9. Raffaele Frontera
    Joined: Feb 2018
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    Raffaele Frontera Naval Architect

    Hello @Jim Allen,
    good evening.

    I would like to ask you, why do you need a v hull? Which is the speed of your boat that make you think that you need a v hull?

    Thank you and Best Regards

    RF
     
  10. Yellowjacket
    Joined: May 2009
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    Yellowjacket Senior Member

    I'm assuming that you want to get to the fishing area quickly, load up and then get home reasonably fast.

    If so then the answer is (with apologies to Roy Schieder)..... "You're gonna need a bigger boat"....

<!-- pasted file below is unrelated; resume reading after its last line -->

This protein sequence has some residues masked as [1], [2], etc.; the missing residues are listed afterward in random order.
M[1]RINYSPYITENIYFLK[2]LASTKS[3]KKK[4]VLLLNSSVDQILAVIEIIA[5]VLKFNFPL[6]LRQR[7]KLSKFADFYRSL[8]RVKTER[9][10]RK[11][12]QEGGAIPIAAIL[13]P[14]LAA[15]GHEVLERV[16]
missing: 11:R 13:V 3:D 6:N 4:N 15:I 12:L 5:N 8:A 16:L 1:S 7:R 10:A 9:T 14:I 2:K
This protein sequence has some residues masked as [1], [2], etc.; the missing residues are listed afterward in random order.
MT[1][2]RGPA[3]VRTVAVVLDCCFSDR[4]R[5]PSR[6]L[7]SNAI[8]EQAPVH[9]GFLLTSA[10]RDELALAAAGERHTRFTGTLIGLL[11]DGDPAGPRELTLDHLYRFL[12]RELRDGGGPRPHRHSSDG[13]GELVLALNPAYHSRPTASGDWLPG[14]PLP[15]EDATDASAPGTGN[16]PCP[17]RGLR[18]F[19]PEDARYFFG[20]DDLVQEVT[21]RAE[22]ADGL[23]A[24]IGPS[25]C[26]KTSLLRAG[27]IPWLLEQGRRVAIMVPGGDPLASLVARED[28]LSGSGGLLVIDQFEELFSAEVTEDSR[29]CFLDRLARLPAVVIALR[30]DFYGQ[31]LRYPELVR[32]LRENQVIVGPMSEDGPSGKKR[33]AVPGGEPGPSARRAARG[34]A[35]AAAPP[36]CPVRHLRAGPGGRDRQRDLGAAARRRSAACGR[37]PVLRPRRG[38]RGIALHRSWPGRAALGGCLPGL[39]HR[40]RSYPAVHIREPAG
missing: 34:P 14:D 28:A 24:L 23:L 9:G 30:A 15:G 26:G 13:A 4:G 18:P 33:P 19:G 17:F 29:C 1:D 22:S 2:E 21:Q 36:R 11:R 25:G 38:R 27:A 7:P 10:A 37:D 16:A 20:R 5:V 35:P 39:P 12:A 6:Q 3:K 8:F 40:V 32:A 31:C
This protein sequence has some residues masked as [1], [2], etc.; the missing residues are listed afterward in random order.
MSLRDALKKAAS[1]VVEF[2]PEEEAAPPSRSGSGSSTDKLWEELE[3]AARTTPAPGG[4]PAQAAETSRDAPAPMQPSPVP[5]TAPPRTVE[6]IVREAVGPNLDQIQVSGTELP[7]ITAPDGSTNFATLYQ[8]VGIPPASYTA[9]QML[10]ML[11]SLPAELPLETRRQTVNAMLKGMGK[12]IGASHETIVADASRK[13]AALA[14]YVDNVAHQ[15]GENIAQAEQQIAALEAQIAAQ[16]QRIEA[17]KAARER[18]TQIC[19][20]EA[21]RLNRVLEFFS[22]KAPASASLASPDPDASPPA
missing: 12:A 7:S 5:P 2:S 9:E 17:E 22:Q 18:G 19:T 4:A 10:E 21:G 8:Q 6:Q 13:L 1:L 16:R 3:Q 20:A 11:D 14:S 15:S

Or in the football analogy think seriously about "going long"...

    Your draft is a function of bottom area. To minimize draft, you want a low bottom loading (less pounds per square foot of bottom area)...

    Unfortunately, when you go to a low bottom loading you're going to pound. The more surface are you expose to the water, the faster and greater the load you put on the hull so that creates the pounding...

    The way you can mitigate that is to go narrower and longer, but to have the same draft you're going to have essentially the same bottom area, but with less beam you'll have a finer entry and with longer length you won't tend to pound as much.

    A deep V hull will draw more water, but it will ride better. You could go with a good bit longer hull and keep the beam low and add some V and probably get a much better ride than what you have now, but don't expect miracles.
     
  11. Raffaele Frontera